The survey was conducted by Anderson Analytics this past June. It covered a variety of areas and breaks down a number of the social networks, including Facebook, Twitter, MySpace and LinkedIn.
There were a number of things that I thought were interesting, such as the information about people who do not use the networks:
Contrary to what some might think, people who spurn social media aren't tech haters. In fact, they spend as much time as social-media fans surfing the web. But they say they don't use social media for three basic reasons: They don't have the time, they don't think it's secure or they think it's stupid. While the first two groups -- which Anderson labels "time-starved" and "concerned" -- may be swayed to join eventually, don't hold out much hope for the last group: 94% said they will never use social media.That makes sense to me. It fits with what I have been told and what I have observed. That is not to say that my experience is going to be applicable in all situations, but...
About 22% of time-starved people said they'll be using social media within three months, and another 27% said they probably will within a year -- when they get the time that is; they're more interested than all others in pursuits such as exercise, entertaining, music and movies.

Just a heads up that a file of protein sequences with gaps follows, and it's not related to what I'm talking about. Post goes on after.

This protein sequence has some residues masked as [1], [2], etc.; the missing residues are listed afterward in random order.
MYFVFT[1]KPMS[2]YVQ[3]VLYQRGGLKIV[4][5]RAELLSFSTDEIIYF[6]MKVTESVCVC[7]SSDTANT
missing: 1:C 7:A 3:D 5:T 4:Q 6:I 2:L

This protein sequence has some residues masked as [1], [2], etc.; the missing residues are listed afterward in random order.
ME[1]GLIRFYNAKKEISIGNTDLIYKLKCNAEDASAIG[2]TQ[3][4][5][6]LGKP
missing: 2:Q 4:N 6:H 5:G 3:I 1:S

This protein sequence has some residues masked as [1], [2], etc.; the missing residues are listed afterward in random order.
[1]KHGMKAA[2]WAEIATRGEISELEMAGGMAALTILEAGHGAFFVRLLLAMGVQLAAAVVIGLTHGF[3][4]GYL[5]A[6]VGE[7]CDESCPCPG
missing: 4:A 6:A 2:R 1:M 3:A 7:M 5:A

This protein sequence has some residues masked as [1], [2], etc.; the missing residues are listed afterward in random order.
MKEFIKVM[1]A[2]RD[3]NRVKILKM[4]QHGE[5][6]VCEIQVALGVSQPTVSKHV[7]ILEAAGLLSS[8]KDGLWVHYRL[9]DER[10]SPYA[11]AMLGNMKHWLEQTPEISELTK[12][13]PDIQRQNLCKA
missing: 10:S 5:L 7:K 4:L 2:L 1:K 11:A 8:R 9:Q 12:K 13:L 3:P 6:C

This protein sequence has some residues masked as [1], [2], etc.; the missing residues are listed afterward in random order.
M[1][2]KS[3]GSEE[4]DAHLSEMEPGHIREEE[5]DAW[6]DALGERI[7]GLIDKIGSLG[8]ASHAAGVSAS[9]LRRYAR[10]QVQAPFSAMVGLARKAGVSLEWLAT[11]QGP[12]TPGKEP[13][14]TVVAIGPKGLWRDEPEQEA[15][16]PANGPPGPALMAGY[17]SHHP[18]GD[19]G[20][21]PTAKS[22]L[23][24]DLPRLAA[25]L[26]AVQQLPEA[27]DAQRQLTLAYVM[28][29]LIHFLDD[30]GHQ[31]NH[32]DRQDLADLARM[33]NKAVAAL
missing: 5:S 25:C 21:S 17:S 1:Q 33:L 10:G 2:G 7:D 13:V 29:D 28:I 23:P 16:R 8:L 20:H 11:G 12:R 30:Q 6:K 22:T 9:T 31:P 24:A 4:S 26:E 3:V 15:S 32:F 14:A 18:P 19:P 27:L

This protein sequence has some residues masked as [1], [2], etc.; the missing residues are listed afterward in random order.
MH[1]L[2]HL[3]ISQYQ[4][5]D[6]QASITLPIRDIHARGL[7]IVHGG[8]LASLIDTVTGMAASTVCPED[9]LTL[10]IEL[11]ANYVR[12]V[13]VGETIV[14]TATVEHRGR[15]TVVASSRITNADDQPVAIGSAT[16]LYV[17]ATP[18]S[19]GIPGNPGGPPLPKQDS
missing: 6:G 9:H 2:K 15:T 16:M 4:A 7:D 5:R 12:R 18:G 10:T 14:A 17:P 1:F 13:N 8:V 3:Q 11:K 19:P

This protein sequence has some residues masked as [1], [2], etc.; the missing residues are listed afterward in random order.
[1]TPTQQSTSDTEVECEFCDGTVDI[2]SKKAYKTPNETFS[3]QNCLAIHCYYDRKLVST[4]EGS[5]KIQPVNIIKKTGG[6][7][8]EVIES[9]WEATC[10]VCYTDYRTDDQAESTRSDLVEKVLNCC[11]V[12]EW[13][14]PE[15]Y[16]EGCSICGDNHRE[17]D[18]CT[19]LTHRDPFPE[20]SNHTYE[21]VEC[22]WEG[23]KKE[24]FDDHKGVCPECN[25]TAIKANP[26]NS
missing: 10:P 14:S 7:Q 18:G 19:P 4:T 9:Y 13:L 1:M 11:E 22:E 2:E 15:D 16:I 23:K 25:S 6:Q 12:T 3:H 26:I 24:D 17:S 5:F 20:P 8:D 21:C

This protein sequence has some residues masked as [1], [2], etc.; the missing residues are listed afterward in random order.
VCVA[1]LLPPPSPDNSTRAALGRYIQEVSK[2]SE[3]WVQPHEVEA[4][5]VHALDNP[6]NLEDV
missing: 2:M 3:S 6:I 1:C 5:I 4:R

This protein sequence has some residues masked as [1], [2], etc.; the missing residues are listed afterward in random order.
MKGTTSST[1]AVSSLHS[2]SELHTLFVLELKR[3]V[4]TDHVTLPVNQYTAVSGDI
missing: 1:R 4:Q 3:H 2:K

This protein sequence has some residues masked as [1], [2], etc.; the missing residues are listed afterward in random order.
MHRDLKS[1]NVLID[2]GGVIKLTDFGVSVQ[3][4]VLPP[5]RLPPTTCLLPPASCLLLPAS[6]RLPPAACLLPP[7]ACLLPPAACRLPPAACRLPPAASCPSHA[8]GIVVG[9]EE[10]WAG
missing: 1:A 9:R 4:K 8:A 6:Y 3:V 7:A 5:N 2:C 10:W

The concerned non-users are an older demographic (one-third are retired) who don't use social networks because they're worried about their privacy. However, they do recognize value in social media and may join as they become more comfortable with it.
I avoided using Twitter for a long time because I didn't see the value proposition, but I have long since changed my mind. I thought that the information on that was interesting as well.
This is the super-user group. Twitterers are more interested than the others in many subjects but skew particularly high in all news categories, restaurants, sports, politics, personal finance and religion. They also especially like pop culture, with music, movies, TV and reading, ranking higher than average. And their buying habits mirror that. They're more likely to buy books, movies, shoes and cosmetics online than the other groups.
Twitterers are also entrepreneurial. They are more likely than others to use the service to promote their blogs or businesses. How do they keep going? Coffee, apparently. Some 31% buy coffee online, far above the average 21% of other social networkers.
They're more likely to be employed part-time (16% vs. 11% average), have an average income of $58,000, and average 28 followers and 32 other Twitterers they're following. They're not particularly attached to the site, though -- 43% said they could live without Twitter.